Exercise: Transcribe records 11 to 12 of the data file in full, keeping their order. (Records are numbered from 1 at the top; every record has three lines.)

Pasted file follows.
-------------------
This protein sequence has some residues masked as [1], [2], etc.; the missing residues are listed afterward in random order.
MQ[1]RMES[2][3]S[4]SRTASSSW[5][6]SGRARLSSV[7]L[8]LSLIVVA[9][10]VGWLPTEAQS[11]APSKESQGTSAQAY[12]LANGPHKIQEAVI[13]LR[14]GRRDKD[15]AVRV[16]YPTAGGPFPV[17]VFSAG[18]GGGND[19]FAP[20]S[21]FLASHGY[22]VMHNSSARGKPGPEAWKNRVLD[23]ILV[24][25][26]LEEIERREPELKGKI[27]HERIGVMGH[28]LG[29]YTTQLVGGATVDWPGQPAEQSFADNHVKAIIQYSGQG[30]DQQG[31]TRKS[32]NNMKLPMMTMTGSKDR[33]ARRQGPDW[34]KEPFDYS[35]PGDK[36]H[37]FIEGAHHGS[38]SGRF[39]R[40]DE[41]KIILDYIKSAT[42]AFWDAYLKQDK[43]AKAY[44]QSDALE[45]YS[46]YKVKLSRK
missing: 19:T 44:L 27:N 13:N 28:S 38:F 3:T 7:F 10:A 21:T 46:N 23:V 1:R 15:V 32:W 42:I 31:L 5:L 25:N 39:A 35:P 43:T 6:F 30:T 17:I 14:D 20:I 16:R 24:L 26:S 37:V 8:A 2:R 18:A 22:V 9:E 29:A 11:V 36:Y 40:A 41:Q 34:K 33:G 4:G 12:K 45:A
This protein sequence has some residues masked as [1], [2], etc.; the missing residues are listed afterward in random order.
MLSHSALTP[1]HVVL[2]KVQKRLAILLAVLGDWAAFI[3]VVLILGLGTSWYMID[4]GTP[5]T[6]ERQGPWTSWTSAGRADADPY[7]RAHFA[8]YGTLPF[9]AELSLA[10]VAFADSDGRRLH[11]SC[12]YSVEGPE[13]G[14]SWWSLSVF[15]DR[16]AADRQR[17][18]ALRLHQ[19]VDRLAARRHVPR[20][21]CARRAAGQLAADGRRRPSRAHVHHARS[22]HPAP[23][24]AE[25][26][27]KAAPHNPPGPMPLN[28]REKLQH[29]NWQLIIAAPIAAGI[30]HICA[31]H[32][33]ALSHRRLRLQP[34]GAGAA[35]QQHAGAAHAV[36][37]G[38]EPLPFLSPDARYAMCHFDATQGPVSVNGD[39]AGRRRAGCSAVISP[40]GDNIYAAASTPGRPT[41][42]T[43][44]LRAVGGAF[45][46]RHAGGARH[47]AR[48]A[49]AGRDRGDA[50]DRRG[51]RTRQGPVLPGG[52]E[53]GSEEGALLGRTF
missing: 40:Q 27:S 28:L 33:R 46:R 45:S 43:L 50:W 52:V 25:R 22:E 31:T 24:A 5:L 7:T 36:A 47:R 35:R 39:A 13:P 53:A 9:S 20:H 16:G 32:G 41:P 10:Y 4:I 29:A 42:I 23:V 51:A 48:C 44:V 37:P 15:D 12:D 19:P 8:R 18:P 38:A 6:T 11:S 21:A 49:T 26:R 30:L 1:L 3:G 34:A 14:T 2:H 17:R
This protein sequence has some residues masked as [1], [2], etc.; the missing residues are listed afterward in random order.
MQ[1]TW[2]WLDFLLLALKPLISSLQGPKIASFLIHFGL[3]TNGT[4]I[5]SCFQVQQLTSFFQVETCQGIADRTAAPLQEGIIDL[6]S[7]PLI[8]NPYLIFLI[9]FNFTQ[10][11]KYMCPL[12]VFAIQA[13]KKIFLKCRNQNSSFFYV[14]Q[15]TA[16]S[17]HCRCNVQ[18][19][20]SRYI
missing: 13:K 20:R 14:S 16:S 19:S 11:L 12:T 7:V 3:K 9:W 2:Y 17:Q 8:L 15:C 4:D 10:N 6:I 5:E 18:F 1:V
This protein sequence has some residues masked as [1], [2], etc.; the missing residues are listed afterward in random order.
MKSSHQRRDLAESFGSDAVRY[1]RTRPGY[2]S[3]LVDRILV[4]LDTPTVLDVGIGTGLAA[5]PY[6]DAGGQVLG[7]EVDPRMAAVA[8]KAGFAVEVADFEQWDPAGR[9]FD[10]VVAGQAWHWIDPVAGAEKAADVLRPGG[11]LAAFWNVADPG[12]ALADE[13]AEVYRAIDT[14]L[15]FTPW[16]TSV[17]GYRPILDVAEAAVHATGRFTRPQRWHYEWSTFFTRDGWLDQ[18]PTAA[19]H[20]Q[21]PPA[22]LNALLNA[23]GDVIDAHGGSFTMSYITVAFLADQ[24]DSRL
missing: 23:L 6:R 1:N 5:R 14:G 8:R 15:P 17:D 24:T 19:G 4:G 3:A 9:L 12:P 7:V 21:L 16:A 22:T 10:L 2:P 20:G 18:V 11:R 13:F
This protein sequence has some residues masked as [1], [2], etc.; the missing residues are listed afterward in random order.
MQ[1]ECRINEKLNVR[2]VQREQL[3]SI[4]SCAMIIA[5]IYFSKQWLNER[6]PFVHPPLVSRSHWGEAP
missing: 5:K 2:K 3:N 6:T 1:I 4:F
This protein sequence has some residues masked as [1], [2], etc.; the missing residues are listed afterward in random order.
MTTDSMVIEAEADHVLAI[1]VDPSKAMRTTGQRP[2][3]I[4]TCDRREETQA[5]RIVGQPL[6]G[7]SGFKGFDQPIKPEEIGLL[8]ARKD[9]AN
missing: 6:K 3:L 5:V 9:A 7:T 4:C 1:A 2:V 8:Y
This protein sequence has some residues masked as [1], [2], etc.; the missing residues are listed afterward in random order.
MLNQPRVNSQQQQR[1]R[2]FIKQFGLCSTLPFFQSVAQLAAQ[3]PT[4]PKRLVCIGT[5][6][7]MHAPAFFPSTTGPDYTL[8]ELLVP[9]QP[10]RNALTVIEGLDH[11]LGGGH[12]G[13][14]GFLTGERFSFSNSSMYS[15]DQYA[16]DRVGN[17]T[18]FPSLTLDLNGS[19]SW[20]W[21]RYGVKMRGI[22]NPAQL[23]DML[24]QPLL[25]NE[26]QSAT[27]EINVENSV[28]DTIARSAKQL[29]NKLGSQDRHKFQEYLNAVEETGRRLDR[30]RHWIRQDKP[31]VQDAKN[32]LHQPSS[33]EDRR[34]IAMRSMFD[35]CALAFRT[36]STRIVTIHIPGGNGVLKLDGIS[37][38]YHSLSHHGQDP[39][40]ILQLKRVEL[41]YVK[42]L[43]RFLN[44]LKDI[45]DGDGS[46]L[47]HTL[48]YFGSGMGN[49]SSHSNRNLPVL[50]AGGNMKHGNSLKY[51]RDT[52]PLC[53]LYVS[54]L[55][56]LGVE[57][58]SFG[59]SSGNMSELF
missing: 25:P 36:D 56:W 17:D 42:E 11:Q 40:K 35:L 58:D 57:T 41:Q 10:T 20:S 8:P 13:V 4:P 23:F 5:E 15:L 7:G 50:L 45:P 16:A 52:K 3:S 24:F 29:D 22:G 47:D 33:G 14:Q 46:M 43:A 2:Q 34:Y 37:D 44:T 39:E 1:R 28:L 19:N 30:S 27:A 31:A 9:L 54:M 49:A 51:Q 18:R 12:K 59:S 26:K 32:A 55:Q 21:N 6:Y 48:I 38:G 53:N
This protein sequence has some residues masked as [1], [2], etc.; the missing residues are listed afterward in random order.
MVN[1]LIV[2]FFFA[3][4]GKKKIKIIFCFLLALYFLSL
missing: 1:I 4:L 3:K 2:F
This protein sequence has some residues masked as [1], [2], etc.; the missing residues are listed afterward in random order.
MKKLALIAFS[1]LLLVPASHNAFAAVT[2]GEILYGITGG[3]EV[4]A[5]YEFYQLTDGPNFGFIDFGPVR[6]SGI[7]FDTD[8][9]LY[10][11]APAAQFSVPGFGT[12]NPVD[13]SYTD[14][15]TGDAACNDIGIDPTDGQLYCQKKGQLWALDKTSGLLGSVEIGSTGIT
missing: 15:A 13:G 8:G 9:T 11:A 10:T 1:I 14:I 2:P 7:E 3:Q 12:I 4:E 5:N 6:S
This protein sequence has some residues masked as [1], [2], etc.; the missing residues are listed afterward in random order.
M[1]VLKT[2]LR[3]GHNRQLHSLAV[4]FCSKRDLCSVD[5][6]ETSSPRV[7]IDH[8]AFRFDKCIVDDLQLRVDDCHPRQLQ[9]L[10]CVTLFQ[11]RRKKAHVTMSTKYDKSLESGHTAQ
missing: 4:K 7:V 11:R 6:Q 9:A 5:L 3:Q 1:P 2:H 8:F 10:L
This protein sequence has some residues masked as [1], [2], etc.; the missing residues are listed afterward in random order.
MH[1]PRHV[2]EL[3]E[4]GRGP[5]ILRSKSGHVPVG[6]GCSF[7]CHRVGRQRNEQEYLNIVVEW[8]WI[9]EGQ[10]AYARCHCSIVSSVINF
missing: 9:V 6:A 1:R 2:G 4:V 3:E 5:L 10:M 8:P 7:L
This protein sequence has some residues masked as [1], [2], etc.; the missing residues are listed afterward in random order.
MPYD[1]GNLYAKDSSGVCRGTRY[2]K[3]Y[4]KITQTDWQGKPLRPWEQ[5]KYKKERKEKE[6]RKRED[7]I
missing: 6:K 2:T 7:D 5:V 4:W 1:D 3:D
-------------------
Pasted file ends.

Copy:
This protein sequence has some residues masked as [1], [2], etc.; the missing residues are listed afterward in random order.
MH[1]PRHV[2]EL[3]E[4]GRGP[5]ILRSKSGHVPVG[6]GCSF[7]CHRVGRQRNEQEYLNIVVEW[8]WI[9]EGQ[10]AYARCHCSIVSSVINF
missing: 9:V 6:A 1:R 2:G 4:V 3:E 5:L 10:M 8:P 7:L
This protein sequence has some residues masked as [1], [2], etc.; the missing residues are listed afterward in random order.
MPYD[1]GNLYAKDSSGVCRGTRY[2]K[3]Y[4]KITQTDWQGKPLRPWEQ[5]KYKKERKEKE[6]RKRED[7]I
missing: 6:K 2:T 7:D 5:V 4:W 1:D 3:D